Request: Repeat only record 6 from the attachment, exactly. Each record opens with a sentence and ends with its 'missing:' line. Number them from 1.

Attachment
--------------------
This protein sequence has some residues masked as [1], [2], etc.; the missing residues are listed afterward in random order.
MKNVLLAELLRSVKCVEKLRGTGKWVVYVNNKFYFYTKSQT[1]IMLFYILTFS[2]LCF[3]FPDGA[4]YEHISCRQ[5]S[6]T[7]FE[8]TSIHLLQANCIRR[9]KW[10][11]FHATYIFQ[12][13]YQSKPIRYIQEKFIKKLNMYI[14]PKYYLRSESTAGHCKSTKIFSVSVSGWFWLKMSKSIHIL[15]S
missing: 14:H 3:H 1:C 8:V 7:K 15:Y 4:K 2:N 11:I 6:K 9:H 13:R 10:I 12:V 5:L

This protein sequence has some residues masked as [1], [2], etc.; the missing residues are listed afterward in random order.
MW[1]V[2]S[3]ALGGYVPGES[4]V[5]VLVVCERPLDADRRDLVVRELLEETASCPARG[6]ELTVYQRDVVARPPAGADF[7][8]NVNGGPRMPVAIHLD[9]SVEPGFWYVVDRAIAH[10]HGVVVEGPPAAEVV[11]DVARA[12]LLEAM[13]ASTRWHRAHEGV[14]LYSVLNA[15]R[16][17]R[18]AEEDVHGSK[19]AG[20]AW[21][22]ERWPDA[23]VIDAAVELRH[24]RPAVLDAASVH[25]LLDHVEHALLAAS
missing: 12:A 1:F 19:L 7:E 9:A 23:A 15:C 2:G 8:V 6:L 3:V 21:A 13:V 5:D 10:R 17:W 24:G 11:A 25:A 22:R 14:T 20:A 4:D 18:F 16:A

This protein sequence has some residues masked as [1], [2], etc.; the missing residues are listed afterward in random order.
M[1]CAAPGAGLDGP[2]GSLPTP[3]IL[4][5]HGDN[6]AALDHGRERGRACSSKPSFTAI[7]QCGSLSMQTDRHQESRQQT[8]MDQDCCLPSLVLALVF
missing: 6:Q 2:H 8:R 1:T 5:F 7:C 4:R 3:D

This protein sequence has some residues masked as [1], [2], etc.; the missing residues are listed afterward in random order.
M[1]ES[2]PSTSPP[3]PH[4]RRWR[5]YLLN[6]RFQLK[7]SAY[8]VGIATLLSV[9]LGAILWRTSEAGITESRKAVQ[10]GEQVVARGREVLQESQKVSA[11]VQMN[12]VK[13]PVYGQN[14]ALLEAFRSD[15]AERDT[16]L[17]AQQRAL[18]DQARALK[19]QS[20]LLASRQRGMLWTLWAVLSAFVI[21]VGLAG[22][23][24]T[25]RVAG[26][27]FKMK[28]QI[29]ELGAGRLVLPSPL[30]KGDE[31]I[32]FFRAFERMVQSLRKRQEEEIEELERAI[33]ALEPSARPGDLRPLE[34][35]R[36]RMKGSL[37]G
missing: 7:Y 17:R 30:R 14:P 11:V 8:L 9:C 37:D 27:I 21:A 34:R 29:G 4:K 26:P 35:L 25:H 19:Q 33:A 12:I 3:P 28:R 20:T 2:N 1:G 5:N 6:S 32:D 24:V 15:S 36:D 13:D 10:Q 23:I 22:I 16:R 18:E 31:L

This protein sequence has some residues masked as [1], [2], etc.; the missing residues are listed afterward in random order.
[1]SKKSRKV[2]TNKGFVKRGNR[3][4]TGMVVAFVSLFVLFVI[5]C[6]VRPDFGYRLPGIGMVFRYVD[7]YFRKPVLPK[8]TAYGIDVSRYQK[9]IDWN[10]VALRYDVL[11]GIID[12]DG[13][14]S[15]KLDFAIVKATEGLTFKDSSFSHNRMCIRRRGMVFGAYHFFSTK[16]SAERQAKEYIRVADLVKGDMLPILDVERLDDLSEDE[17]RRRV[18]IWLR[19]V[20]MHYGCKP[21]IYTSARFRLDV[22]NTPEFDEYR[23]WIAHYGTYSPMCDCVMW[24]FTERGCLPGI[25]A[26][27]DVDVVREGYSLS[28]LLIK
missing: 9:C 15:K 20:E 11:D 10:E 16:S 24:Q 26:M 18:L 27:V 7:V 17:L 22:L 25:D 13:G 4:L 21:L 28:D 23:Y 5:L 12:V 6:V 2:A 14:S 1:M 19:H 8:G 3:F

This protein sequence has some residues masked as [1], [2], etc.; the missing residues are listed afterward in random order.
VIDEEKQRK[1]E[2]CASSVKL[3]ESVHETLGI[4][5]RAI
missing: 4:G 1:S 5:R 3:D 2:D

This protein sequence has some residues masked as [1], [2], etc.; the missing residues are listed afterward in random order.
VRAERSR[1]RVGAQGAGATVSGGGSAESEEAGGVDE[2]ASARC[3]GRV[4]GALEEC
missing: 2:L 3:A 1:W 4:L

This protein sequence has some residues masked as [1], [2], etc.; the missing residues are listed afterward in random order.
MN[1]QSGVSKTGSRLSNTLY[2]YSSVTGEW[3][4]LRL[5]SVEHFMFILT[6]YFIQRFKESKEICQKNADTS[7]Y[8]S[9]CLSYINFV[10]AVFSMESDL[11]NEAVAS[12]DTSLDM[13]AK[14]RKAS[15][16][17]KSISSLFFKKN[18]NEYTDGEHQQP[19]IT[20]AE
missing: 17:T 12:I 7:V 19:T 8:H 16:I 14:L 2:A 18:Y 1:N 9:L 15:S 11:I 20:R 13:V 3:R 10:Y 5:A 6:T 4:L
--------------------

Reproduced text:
This protein sequence has some residues masked as [1], [2], etc.; the missing residues are listed afterward in random order.
VIDEEKQRK[1]E[2]CASSVKL[3]ESVHETLGI[4][5]RAI
missing: 4:G 1:S 5:R 3:D 2:D